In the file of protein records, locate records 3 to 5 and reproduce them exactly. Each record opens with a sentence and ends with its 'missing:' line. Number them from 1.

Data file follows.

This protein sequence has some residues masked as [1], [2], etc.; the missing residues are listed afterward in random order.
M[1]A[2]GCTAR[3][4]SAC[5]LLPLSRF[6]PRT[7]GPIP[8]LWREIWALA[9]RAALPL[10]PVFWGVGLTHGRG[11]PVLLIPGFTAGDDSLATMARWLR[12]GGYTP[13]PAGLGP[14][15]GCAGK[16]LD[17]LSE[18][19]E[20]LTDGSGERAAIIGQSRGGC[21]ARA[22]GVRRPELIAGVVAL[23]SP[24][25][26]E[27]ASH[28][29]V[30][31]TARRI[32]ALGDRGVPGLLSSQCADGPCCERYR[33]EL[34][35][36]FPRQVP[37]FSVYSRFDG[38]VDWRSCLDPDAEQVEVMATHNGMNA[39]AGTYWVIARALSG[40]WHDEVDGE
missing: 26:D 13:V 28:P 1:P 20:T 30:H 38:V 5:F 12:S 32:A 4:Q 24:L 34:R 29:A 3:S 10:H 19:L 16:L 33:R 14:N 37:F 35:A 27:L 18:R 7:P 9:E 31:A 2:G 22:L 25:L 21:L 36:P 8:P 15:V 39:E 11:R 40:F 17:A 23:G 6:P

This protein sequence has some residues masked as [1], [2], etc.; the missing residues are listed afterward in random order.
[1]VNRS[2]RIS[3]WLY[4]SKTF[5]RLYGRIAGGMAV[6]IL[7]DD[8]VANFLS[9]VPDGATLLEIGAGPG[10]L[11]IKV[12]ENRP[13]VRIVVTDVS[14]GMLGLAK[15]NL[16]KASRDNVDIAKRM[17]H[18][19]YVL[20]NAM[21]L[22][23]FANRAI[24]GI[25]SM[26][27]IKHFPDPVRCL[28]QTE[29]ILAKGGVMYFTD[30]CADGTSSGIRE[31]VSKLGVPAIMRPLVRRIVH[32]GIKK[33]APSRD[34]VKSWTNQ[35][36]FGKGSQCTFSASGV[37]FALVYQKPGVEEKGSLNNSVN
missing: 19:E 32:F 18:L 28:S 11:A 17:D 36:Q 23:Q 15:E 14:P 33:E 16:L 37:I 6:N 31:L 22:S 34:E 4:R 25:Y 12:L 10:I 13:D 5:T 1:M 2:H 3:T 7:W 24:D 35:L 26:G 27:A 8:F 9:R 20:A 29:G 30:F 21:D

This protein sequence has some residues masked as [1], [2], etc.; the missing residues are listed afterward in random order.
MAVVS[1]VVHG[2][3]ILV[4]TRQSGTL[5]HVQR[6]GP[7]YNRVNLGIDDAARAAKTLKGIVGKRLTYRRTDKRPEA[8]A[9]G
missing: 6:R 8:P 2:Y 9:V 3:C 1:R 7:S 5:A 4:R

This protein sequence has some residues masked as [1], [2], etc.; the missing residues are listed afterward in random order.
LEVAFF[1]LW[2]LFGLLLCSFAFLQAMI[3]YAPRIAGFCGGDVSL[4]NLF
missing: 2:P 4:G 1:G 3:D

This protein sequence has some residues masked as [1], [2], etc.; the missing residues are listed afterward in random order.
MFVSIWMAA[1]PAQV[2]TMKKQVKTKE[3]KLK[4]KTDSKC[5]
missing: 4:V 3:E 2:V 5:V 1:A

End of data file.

This protein sequence has some residues masked as [1], [2], etc.; the missing residues are listed afterward in random order.
MAVVS[1]VVHG[2][3]ILV[4]TRQSGTL[5]HVQR[6]GP[7]YNRVNLGIDDAARAAKTLKGIVGKRLTYRRTDKRPEA[8]A[9]G
missing: 6:R 8:P 2:Y 9:V 3:C 1:R 7:S 5:A 4:R

This protein sequence has some residues masked as [1], [2], etc.; the missing residues are listed afterward in random order.
LEVAFF[1]LW[2]LFGLLLCSFAFLQAMI[3]YAPRIAGFCGGDVSL[4]NLF
missing: 2:P 4:G 1:G 3:D

This protein sequence has some residues masked as [1], [2], etc.; the missing residues are listed afterward in random order.
MFVSIWMAA[1]PAQV[2]TMKKQVKTKE[3]KLK[4]KTDSKC[5]
missing: 4:V 3:E 2:V 5:V 1:A